Bruce Bartlett hoped Mike Pence’s big address on economic policy might reveal a Republican wrestling seriously with the world’s economic problems. As a long-time Pence watcher, I assumed he’d just say something dumb. Bartlett has learned his lesson:
Unfortunately, Pence’s speech was nothing of the kind. It was a hackneyed rehash of every simplistic idea ever floated on Larry Kudlow’s TV show, which appears to be the only source of information Pence has on the economy. I don’t know how else to explain his obsession with inflation, a strong dollar, Fed bashing, tax cuts and the gold standard. Pence could have given the same identical speech in 1980 and barely needed to change a word. In the Pence/Kudlow world it is always 1980–stagflation is the primary problem and tight money and tax cuts are the cures.
The problem is that stagflation isn’t the problem today. We have stagnation all right, but the “flation” we are suffering from today doesn’t stand for inflation, but deflation. But because it is always 1980, right wingers are incapable of seeing that monetary policy functions very, very differently in an inflationary and a deflationary environment. They seem utterly incapable of comprehending constraints like the zero-bound problem, which sets a floor on how low interest rates can go. They are also incapable of seeing the exchange value of the dollar except in macho terms, which demands that the dollar be strong at all times. That makes about as much sense as saying the price of oil or any other commodity should always be strong. That’s obviously nuts, but the dollar is no different. It must be allowed to adjust freely for changes in supply and demand or the result will be imbalances–too much will be imported if the dollar is overvalued, too little exports, thus increasing American’s international indebtedness. Indeed, it was right wing saint Milton Friedman who taught economists the truth of this mechanism.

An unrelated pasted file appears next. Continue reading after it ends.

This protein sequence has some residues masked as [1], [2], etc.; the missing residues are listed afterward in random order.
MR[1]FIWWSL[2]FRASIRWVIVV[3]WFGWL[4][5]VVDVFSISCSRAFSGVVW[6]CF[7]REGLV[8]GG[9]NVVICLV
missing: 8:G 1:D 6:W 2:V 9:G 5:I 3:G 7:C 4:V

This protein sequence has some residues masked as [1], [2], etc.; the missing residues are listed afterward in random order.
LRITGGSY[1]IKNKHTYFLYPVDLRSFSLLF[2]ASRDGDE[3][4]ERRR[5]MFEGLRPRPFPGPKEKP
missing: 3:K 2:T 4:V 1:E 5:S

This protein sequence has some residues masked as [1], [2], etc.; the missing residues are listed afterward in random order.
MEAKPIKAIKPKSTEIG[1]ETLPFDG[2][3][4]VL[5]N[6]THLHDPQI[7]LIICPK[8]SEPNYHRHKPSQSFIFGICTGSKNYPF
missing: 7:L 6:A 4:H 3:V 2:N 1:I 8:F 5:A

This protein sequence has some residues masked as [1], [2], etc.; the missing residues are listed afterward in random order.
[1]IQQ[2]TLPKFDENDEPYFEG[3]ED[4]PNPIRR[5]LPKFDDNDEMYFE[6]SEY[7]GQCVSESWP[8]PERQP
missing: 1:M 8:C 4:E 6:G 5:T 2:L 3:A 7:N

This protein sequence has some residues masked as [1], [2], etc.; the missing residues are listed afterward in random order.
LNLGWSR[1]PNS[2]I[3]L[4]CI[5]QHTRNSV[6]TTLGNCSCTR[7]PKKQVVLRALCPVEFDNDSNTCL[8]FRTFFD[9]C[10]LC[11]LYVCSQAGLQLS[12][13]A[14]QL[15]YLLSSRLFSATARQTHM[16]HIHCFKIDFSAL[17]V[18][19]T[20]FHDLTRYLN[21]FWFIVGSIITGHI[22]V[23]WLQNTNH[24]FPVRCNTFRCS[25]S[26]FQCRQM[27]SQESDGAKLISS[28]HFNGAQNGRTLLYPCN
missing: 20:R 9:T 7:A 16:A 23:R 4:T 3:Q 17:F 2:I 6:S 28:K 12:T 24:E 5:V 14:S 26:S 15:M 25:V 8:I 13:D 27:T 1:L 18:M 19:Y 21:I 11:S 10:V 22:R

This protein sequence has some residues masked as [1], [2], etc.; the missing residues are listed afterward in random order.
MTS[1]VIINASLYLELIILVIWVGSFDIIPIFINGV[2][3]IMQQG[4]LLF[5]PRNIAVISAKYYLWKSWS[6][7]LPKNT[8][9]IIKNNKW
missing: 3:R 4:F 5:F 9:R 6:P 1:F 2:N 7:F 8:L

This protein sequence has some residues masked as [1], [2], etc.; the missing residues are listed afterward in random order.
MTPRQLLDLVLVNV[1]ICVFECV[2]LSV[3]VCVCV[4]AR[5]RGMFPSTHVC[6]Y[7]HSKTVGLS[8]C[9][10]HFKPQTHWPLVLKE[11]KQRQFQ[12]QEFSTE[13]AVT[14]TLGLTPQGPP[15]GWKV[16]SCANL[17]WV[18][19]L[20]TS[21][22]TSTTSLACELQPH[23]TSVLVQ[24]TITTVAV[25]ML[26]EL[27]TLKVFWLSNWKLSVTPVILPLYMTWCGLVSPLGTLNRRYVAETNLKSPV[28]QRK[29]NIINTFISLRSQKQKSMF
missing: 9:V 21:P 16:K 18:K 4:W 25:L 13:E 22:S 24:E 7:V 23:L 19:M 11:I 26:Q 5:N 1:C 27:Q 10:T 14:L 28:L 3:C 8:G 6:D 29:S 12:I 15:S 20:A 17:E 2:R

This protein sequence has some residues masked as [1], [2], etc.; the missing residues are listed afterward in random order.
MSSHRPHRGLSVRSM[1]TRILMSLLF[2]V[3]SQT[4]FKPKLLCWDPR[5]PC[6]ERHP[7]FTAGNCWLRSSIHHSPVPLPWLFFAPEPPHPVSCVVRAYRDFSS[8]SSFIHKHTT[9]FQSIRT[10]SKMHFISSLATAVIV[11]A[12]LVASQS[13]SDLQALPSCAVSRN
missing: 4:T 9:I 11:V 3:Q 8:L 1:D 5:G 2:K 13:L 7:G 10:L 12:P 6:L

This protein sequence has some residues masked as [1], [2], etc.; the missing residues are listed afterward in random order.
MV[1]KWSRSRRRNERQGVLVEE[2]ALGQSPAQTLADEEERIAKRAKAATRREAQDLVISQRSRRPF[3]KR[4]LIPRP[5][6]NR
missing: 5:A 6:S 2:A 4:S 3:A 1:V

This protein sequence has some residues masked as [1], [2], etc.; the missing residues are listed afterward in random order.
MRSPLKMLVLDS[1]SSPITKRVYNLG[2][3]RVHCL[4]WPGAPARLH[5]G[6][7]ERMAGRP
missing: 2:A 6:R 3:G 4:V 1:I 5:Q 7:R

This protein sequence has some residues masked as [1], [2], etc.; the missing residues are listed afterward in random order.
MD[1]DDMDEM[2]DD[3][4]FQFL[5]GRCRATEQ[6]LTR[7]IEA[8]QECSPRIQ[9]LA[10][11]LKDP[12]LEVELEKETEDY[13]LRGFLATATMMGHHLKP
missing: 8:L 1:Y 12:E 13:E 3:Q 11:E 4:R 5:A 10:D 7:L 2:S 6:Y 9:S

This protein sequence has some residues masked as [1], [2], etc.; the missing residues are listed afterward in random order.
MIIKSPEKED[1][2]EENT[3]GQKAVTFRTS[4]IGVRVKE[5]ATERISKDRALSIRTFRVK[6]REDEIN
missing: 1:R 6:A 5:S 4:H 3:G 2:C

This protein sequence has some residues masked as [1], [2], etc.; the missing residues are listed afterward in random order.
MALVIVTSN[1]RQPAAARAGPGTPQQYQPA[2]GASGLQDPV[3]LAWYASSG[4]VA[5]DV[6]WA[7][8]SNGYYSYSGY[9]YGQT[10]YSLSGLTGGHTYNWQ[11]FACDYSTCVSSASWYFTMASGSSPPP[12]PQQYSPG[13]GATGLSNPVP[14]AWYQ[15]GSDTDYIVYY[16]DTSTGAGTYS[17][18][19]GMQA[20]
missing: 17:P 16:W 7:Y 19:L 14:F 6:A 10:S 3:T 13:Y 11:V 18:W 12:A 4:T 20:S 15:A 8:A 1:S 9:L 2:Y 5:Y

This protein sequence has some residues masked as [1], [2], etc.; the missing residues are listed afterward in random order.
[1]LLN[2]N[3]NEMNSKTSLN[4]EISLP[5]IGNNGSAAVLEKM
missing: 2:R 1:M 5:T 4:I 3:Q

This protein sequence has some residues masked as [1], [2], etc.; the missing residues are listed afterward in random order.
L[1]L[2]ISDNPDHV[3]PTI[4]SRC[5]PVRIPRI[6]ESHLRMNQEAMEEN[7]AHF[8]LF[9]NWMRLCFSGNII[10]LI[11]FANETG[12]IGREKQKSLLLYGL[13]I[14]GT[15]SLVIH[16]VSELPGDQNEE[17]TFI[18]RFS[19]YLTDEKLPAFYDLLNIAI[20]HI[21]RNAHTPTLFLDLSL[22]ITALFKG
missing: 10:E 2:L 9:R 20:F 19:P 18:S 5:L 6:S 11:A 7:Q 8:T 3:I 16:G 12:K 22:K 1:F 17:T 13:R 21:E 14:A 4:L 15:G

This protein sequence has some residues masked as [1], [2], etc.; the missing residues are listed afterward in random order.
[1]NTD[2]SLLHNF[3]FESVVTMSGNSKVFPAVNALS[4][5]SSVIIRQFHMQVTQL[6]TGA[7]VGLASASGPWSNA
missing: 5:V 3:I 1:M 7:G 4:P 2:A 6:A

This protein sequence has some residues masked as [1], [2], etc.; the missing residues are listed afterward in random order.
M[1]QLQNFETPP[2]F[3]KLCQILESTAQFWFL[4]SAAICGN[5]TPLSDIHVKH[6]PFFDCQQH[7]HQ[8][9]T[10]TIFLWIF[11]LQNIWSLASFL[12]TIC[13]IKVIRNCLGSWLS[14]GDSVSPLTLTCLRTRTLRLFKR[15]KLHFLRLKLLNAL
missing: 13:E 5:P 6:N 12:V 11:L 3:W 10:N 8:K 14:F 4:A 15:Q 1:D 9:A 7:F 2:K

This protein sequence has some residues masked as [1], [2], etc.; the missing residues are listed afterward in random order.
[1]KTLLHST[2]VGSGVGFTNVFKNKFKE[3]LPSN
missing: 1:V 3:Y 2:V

There do seem to be a lot of people, Pence among them, who have a weird amount of trouble with the idea that you do different things in different circumstances. If inflation’s too high, you need tighter money—that’s the early 1980s. But if nominal expenditures are too low, you need looser money. If high deficits are forcing the central bank to keep nominal interest rates high, you need a lower deficit—that’s the early 1990s. But if nominal rates are at zero and total spending is still too low, then you need a bigger deficit.